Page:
I could have never imagined when we made that choice  for me to come back that I would end up not at home, but in another country, alone on a mountainside, on a tiny island with my 2 children and nothing else and it would be nothing like rest, there would be snowstorms and power outages, my husband a million continents away. I would be more cut off than I’d ever been, more isolated and more vulnerable than I thought possible, and that it would prove to be the best and most wonderful 2 years of my life.

From concrete to vines to mountains to sea

Summer is here. Storms hang in corners; windows are now perpetually open, as mosquitoes rest on my pillow waiting for me to sleep so that they can have their feast. I thought we’d left bed nets behind in Uganda, but this past week we found ourselves hanging them above and around our bed in Rome, so that once again night holds us in webs.

Construction is also in flower, and every corner and every window barrages the world around it with hammering and drilling, which pound and pierce into my every pore. My husband used to tease me that I didn’t know the world existed beyond the Upper West Side of Manhattan. It was as if I had a string that could only go so far, a tension cord, which would swing me back if it became too taught, too far away. But then we moved to Uganda, and as I’ve written it wasn’t easy, but slowly, without me even noticing it, I surrendered to silence filled with birds, and insects, and freedom. I remember going back to NY last summer and for the first time in my life found myself cowering and reeling back from the intense noise being hurled at me. That same feeling has sadly been felt by our daughter here. For seven months now she’s walked with her hands over her ears and asks me why it has to be this way. Yesterday she actually said, “Mommy, Rome is too loud. I think we need to leave soon and find a quieter home.” And then today, while walking her to school we took a different route, longer, but through a nicer street. For one moment the traffic calmed and my 4 year-old daughter stopped me and said, “Mommy, listen. It’s quiet. That’s so nice.” And then, of course, the light turned green and we braced ourselves again.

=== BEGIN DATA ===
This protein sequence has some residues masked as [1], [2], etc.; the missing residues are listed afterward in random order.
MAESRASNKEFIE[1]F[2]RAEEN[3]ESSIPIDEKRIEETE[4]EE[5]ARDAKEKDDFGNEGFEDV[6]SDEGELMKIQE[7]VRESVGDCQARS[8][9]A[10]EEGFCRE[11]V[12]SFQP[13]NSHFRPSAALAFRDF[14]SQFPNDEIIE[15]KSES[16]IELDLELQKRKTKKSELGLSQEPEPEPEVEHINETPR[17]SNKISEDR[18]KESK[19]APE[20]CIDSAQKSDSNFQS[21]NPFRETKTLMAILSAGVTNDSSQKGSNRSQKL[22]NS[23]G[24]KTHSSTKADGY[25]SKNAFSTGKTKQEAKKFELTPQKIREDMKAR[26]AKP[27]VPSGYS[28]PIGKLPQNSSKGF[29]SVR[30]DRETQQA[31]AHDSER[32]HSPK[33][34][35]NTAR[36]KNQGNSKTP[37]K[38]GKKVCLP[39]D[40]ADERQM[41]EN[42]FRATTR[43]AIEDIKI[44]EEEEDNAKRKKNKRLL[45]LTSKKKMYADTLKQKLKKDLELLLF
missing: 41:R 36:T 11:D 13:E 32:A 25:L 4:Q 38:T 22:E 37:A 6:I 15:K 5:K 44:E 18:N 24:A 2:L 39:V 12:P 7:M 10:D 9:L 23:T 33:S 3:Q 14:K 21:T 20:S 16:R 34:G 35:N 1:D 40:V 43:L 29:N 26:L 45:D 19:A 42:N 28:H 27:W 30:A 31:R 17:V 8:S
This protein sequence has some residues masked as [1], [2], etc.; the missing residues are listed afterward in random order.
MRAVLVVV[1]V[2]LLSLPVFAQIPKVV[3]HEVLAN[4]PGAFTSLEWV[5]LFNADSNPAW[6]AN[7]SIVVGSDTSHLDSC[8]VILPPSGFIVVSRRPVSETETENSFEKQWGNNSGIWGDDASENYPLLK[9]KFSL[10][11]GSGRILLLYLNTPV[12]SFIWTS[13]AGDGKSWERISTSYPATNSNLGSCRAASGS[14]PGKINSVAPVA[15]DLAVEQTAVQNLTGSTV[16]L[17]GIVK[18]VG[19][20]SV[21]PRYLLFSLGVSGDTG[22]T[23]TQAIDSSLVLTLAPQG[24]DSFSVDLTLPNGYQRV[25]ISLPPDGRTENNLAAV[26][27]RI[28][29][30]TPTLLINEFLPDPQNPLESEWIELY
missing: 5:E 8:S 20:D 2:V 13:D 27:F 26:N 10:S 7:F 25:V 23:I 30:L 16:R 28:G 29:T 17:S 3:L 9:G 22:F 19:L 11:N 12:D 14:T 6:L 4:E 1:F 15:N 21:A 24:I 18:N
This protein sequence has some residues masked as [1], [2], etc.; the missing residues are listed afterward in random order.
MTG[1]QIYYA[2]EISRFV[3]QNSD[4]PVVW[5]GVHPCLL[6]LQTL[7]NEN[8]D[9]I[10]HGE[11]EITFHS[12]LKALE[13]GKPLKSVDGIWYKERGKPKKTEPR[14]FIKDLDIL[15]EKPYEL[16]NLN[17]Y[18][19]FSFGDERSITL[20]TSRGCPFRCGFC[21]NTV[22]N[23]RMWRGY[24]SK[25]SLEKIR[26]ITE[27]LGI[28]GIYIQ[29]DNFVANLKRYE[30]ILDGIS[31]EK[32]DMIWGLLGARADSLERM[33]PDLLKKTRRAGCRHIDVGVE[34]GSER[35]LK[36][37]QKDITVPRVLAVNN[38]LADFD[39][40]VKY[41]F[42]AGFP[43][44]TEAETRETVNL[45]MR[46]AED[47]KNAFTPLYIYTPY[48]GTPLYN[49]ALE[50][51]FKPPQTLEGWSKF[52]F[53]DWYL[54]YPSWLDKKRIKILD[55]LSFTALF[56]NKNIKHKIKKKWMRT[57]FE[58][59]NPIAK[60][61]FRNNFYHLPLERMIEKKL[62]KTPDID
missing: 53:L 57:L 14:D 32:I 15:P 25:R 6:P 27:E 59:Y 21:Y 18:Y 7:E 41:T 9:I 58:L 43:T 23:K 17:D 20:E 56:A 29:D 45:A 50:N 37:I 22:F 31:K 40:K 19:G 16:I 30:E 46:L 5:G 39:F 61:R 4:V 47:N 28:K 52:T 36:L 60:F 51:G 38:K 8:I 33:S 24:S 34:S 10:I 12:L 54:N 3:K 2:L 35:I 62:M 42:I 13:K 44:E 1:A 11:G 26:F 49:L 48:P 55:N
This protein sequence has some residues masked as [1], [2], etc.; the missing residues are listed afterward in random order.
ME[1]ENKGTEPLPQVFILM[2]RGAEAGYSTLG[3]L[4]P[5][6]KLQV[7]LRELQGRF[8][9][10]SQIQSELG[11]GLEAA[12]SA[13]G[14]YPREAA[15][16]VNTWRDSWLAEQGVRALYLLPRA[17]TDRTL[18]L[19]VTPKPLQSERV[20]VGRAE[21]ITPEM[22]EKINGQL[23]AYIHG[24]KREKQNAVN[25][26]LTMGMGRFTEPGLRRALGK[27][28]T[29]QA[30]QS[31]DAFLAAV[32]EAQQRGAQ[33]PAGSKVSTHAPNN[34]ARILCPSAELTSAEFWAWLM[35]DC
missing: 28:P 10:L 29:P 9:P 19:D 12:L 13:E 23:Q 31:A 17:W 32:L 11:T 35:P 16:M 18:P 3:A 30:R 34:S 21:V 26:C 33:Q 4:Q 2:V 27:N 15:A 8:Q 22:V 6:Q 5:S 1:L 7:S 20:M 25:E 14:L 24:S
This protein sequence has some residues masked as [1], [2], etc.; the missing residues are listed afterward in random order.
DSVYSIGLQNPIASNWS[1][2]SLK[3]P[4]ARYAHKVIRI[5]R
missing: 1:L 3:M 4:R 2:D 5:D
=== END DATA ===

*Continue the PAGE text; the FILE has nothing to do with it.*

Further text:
I write all this as I start to pack to leave the city for the summer. Yes, there will be concrete and steel and noise along the way, but mostly it will be vines and mountains and sea. I look forward to watching my daughter drop her hands back down to her sides, while my husband spreads his soul and being as far as the horizon can take him.

I won’t be writing as much. A good deal of the journey is as far away from technology as we can get. But I will try and post some stories and pictures along the way. I wish everyone a very happy summer.

Here are some shots of the Ugandan sky, which opened me up and spread me out so that apartments in cities can no longer contain, or sustain me.

 

The Sabine Hills

Just a 45 minute drive from Rome, you can climb up into the sky. Below you are cherry trees, olive trees, and apple trees, that you can stop and pick from along the way. As we drove back to the city, smog and noise welcoming us at the gate, it took all we had to not turn around and go back. We live in cities for work, for opportunity, connection, but I am starting to think it’s not worth losing the stars. I asked my husband last night if the next stop can be right under them.